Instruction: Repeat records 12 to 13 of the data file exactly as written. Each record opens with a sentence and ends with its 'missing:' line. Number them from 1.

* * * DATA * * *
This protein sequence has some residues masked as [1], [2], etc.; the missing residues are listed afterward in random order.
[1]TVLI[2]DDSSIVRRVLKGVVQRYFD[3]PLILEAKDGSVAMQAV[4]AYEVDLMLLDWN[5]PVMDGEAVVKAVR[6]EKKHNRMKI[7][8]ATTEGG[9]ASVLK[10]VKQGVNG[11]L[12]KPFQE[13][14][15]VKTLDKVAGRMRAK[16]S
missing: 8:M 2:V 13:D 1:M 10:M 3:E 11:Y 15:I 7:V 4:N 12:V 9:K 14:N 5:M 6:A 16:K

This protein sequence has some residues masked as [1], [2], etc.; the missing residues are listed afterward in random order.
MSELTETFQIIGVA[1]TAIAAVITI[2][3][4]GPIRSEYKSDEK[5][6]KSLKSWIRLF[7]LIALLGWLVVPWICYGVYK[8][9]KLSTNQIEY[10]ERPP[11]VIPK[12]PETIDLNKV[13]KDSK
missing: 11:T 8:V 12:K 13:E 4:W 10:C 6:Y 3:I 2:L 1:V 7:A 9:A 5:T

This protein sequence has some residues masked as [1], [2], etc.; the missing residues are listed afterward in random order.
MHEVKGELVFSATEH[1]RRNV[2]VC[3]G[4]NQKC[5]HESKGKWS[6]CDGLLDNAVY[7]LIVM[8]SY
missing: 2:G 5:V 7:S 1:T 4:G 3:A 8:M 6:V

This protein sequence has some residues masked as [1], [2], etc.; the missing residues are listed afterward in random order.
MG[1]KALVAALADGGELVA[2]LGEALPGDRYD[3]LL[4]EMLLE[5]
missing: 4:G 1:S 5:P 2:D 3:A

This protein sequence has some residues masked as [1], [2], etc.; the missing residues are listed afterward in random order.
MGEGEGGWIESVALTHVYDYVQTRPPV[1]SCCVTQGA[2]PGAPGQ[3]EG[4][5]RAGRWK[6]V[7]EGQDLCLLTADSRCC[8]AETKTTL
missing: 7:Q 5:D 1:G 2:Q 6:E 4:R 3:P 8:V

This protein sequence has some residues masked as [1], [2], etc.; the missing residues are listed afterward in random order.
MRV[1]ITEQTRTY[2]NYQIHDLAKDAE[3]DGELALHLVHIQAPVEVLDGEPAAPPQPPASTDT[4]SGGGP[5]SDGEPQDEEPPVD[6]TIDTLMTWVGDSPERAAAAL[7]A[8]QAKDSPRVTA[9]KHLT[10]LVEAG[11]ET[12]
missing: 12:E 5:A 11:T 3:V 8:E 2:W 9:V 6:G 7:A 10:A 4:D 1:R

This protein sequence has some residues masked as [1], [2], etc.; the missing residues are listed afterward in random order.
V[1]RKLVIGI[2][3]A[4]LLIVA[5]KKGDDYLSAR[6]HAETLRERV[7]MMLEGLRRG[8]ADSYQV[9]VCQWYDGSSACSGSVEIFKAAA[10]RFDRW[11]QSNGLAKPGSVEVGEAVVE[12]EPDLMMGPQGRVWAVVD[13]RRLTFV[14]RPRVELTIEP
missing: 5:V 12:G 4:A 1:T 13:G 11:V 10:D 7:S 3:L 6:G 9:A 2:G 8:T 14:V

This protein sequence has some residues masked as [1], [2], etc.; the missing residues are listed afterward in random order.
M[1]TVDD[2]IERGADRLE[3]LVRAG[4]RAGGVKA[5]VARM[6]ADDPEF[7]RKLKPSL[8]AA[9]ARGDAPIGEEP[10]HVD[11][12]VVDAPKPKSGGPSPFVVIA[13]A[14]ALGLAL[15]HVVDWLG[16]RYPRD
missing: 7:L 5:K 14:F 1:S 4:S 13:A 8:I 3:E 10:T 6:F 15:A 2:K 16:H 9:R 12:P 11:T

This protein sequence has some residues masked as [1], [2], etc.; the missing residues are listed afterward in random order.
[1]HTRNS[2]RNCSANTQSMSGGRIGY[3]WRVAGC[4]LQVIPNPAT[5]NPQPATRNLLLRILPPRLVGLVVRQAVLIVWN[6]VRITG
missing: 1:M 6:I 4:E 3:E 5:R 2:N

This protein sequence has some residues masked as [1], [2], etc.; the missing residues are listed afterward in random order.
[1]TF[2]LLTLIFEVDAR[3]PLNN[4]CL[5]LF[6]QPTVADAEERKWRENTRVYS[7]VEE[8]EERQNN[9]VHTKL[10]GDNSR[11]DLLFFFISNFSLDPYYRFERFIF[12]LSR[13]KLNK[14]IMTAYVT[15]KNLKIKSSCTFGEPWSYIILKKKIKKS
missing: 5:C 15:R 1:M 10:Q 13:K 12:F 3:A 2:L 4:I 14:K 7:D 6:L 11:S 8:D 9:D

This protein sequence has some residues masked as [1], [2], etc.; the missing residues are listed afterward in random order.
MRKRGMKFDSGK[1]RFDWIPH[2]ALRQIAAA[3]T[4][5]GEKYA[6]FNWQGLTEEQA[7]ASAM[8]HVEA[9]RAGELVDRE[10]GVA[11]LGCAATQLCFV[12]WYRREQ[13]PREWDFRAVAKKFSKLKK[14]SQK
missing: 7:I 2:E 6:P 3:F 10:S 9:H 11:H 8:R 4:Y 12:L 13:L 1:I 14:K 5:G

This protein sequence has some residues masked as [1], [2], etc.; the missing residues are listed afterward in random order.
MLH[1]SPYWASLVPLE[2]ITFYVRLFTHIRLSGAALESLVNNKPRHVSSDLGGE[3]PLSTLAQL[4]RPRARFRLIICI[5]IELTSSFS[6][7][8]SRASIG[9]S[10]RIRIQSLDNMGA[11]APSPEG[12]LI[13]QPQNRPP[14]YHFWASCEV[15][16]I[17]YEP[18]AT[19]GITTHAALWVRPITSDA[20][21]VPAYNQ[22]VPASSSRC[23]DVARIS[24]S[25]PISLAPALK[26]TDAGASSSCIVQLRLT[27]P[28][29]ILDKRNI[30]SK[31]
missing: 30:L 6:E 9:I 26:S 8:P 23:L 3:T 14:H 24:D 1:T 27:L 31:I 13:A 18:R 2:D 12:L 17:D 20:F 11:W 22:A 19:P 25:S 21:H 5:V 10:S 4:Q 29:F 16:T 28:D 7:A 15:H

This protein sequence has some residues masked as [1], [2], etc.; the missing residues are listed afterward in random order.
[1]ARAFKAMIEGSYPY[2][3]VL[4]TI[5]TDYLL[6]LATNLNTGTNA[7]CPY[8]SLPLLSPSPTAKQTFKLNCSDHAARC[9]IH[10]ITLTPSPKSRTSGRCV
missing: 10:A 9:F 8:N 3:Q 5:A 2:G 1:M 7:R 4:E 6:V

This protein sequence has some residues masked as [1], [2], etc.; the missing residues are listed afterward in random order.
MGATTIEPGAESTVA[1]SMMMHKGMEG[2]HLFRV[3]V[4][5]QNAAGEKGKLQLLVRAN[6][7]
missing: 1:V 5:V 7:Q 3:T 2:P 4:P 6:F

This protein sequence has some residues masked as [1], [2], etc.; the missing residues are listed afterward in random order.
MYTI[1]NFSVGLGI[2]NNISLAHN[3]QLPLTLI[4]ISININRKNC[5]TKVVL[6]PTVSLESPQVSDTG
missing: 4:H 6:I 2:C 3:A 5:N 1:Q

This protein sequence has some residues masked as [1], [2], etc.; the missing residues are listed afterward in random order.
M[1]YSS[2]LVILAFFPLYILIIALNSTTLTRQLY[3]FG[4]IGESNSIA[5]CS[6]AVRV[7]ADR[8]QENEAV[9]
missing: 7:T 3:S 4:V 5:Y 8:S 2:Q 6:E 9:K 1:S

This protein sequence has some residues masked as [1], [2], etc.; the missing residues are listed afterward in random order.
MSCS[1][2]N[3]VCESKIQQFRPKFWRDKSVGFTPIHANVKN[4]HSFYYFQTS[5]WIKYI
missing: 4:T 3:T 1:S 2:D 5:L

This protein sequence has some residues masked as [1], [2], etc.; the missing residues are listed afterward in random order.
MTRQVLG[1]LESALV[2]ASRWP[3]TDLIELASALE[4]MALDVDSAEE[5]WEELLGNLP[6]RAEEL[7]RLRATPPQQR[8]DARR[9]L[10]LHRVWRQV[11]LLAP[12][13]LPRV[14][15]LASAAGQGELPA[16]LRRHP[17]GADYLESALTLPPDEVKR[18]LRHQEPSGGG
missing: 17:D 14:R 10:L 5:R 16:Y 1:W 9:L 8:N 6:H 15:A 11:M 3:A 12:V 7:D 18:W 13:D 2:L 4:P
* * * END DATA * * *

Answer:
This protein sequence has some residues masked as [1], [2], etc.; the missing residues are listed afterward in random order.
MLH[1]SPYWASLVPLE[2]ITFYVRLFTHIRLSGAALESLVNNKPRHVSSDLGGE[3]PLSTLAQL[4]RPRARFRLIICI[5]IELTSSFS[6][7][8]SRASIG[9]S[10]RIRIQSLDNMGA[11]APSPEG[12]LI[13]QPQNRPP[14]YHFWASCEV[15][16]I[17]YEP[18]AT[19]GITTHAALWVRPITSDA[20][21]VPAYNQ[22]VPASSSRC[23]DVARIS[24]S[25]PISLAPALK[26]TDAGASSSCIVQLRLT[27]P[28][29]ILDKRNI[30]SK[31]
missing: 30:L 6:E 9:I 26:S 8:P 23:L 3:T 14:H 24:D 1:T 27:L 31:I 13:A 18:R 2:D 12:L 17:D 20:F 11:W 22:A 19:P 25:S 21:H 5:V 10:S 4:Q 29:F 16:T 28:D 7:A 15:H

This protein sequence has some residues masked as [1], [2], etc.; the missing residues are listed afterward in random order.
[1]ARAFKAMIEGSYPY[2][3]VL[4]TI[5]TDYLL[6]LATNLNTGTNA[7]CPY[8]SLPLLSPSPTAKQTFKLNCSDHAARC[9]IH[10]ITLTPSPKSRTSGRCV
missing: 10:A 9:F 8:N 3:Q 5:A 2:G 1:M 7:R 4:E 6:V